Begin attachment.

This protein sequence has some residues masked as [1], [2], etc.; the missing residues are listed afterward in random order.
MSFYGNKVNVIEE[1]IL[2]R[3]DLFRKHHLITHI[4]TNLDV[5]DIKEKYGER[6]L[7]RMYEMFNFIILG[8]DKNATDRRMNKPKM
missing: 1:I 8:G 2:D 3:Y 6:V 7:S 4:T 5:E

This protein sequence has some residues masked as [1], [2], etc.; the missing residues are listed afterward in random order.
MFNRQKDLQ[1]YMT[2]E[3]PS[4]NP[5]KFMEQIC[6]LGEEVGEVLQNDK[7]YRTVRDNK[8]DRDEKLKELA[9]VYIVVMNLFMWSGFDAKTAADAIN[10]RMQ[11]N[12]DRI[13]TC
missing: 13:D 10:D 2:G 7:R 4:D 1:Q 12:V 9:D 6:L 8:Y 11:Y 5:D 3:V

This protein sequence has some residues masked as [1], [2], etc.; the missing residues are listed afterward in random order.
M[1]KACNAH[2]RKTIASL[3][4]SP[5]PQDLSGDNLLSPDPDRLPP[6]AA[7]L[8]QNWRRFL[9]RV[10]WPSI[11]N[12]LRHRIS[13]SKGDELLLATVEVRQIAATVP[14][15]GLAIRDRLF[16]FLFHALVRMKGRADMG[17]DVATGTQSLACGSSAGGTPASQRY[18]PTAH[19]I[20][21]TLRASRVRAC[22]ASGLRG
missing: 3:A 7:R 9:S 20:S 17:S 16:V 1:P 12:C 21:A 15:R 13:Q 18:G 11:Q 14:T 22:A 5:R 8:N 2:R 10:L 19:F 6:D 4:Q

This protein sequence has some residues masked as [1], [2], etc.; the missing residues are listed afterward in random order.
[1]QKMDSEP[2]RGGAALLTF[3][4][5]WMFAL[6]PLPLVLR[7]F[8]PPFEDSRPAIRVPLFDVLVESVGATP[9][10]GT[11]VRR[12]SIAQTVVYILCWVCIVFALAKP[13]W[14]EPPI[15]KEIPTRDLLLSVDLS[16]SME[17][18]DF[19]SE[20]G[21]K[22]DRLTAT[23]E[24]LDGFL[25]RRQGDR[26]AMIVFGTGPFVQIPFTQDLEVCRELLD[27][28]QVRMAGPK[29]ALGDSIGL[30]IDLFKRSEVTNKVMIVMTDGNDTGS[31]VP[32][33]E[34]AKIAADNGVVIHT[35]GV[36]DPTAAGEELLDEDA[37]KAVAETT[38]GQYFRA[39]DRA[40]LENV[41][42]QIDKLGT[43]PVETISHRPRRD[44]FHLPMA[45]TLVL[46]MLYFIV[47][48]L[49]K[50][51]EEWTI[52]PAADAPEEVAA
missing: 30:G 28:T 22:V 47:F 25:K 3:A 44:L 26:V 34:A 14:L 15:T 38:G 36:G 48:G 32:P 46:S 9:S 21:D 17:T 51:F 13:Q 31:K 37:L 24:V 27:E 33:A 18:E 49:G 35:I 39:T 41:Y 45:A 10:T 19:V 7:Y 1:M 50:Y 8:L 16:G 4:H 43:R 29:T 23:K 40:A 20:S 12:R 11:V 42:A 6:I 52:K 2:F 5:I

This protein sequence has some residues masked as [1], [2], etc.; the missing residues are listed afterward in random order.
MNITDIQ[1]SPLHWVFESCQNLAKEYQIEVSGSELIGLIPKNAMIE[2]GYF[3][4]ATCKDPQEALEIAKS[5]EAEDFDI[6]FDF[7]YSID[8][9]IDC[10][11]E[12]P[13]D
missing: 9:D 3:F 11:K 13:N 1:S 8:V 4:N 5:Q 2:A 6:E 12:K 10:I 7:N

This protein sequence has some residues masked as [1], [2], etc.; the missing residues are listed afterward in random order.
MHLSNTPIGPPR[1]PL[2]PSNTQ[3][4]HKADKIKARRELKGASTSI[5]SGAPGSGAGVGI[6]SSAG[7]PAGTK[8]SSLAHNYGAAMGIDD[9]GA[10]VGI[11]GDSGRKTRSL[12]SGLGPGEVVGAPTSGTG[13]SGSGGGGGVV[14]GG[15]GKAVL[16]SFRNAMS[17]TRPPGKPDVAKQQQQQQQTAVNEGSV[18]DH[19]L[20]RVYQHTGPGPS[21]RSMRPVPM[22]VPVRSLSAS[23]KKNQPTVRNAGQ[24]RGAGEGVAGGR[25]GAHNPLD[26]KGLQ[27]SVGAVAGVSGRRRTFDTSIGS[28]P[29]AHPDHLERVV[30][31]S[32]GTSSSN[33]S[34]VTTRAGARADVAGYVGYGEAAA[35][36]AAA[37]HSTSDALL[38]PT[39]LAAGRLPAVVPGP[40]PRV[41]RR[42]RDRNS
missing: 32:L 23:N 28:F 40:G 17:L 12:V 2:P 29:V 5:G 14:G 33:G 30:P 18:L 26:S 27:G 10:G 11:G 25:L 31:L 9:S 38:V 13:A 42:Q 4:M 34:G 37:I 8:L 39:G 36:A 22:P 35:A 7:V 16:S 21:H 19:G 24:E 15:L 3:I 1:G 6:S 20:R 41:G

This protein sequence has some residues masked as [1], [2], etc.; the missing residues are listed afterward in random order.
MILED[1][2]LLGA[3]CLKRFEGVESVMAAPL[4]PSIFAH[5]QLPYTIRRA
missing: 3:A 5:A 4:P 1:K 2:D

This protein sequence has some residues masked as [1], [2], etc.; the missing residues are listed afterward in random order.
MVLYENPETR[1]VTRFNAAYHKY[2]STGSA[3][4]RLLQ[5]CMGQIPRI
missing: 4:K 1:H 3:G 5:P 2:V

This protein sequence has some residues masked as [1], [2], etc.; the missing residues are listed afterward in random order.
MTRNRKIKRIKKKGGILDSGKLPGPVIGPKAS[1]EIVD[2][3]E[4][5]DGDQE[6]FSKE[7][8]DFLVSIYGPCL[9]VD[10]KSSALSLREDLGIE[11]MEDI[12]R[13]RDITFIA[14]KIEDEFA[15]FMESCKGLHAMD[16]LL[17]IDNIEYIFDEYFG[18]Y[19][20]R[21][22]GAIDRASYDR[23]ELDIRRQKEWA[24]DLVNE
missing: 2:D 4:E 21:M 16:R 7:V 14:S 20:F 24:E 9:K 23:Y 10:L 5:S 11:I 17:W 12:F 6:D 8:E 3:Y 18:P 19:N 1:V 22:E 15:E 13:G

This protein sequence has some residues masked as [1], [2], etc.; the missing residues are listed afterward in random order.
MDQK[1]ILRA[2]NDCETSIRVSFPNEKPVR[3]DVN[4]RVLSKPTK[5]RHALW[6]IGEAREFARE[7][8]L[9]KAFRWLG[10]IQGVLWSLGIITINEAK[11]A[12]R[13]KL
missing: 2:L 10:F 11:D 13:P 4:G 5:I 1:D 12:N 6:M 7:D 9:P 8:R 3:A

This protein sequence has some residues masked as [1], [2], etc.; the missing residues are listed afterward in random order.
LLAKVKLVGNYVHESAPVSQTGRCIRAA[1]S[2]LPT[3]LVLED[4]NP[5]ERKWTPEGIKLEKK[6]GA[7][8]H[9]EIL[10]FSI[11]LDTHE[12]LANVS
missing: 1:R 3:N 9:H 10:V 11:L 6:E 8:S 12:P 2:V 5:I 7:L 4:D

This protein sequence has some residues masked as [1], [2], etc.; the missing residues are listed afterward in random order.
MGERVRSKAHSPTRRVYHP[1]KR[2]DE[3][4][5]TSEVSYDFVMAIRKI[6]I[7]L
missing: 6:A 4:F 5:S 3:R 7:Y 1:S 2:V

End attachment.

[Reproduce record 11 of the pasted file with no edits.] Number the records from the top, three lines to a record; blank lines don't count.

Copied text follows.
This protein sequence has some residues masked as [1], [2], etc.; the missing residues are listed afterward in random order.
LLAKVKLVGNYVHESAPVSQTGRCIRAA[1]S[2]LPT[3]LVLED[4]NP[5]ERKWTPEGIKLEKK[6]GA[7][8]H[9]EIL[10]FSI[11]LDTHE[12]LANVS
missing: 1:R 3:N 9:H 10:V 11:L 6:E 8:S 12:P 2:V 5:I 7:L 4:D